With enough practice, they all could even pretend that the faint voice that resonated in their head whenever they were upstairs, cleaning the rooms or bringing room service, was just their imagination.

Pal? Come on, pal! This is totally not fair! After all we went through, and now you lock me out! You're totally going to flunk it without my help, you retarded drow! Pick me up again! Pick me up this very moment!

… Pal? Are you there?

Of course, it was just their imagination…

o O o

The End

Although... Is There Any Such Thing as The End?

o O o


A/N: I know I said I'd update on monday, but I had the epilogue sitting on my computer (which is the reason I knew I could update on time...) and realized that with the start of NaNoWriMo, things would likely be too hectic. So, here it is: I give you the end to Greatest Prize, and the closing point to the Entrepreneurial Saga. It has been one hell of a exciting ride for me, and I can't thank you enough, you guys, who have supported me through plot holes and dry periods and creative sprees. You guys who have read me and have felt something while reading my words. I won't write names, because I'm bound to forget one and that would make me feel really wretched - and because I can't think up an order I'd like to acknoledge you all. Just, thank you.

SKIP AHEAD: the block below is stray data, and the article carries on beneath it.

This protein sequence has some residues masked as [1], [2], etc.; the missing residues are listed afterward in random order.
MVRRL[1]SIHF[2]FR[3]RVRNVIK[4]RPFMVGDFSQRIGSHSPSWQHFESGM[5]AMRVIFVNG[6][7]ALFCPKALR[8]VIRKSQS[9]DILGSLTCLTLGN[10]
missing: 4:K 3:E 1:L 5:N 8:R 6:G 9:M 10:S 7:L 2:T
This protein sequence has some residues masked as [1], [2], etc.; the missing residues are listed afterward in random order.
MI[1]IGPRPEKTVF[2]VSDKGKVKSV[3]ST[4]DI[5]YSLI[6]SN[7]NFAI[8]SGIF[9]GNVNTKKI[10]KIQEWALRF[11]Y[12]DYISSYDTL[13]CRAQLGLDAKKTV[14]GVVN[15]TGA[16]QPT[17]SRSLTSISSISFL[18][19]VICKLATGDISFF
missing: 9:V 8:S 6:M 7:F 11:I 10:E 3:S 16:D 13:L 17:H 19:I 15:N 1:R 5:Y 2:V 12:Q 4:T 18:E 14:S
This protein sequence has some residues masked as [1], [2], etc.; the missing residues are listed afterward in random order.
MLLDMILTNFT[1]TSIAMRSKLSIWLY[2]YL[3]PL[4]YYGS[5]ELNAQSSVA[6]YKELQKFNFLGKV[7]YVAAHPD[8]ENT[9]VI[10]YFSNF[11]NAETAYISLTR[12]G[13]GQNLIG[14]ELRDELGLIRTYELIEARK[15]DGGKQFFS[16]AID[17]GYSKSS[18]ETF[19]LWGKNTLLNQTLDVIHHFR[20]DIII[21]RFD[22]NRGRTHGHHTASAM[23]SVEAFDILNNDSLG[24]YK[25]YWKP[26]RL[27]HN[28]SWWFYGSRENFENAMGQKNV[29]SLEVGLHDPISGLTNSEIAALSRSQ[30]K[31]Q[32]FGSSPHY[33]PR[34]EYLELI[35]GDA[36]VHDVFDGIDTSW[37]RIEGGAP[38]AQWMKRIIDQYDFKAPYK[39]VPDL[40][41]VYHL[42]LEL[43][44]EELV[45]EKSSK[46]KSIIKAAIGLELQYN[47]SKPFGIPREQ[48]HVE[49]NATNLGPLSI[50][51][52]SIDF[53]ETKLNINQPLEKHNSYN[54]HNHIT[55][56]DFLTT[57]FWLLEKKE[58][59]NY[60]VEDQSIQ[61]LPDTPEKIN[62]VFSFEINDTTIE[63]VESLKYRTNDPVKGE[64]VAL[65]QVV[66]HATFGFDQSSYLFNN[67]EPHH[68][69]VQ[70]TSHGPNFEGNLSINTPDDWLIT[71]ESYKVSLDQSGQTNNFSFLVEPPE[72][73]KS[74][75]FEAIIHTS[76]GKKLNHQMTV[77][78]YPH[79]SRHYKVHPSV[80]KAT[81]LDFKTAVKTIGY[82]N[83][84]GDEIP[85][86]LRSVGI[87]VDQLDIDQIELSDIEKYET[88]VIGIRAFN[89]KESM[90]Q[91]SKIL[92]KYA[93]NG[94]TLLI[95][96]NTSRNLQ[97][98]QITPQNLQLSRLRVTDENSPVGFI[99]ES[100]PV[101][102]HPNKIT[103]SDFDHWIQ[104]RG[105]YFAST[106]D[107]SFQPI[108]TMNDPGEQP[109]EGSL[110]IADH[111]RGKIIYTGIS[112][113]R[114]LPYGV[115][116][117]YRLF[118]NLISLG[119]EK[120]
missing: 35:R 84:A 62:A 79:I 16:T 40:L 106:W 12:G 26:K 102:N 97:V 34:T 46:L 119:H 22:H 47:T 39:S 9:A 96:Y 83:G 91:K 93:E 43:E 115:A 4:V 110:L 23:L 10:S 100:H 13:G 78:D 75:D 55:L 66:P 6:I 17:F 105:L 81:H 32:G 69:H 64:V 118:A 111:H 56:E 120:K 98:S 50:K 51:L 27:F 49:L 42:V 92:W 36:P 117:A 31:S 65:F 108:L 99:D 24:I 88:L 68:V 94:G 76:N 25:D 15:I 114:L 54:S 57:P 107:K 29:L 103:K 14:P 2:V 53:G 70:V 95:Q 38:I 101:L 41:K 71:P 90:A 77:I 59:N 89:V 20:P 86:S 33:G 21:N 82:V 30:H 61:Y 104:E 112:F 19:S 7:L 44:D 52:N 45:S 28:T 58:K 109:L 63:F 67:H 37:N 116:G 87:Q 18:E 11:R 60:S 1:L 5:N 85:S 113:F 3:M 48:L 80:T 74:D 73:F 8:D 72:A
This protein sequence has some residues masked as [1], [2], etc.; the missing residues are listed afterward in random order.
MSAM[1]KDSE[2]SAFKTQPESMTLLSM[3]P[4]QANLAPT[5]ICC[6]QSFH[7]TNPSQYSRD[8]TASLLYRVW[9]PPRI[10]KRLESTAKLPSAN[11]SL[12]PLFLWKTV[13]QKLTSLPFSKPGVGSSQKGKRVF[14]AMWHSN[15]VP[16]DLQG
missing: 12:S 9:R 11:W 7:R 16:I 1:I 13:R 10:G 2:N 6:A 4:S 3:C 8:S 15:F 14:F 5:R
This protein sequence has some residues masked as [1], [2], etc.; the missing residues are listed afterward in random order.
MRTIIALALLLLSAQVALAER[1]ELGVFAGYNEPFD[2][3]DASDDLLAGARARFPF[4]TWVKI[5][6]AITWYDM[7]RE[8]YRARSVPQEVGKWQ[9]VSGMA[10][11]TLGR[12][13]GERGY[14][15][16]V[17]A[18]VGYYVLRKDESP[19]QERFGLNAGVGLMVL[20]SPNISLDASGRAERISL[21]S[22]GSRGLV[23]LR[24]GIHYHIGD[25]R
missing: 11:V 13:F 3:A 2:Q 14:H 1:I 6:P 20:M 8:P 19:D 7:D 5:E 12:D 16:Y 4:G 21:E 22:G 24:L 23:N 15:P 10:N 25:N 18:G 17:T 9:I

This story made me feel like G.R.R. Martin. Not because I'm half as good as he is, but because I've been so long with two half-written chapters waiting to wrap up my "novel". I know that was a bit wicked of me, and I apologize - though real life did take over, I figure it was only because I allowed it to. I could have finished sooner. The truth is, though, I did not really want to finish, did I. The End are such serious words. Letting go of the characters I've been so long with, letting them move on on their own, closing the story... it was a bit difficult for me, and it sucked to all of you. You can see what I ended up doing: editing, editing and editing until I could offer closure while keeping an open ending - and ending that suggest that life still will go on for our friends, that there're more adventures waiting right around the corner. How exactly do Rizolvir and Yria get over their akward act and differences? Will they get back to Undermountain and Halaster? Will Eldath come back? And, what about Entreri and Jarlaxle? How would a trip to Vaasa work if the adventure was based on solid characterisation? Would they create their own mercenary empire? How will their friendship progress?

Yes, plenty of questions. No de facto answers... But that's life, isn't it? Wondering and dreaming. Let us dream endless adventures going beyond this story!

So, to finish my little speech... Thank you. And I hope to see you soon.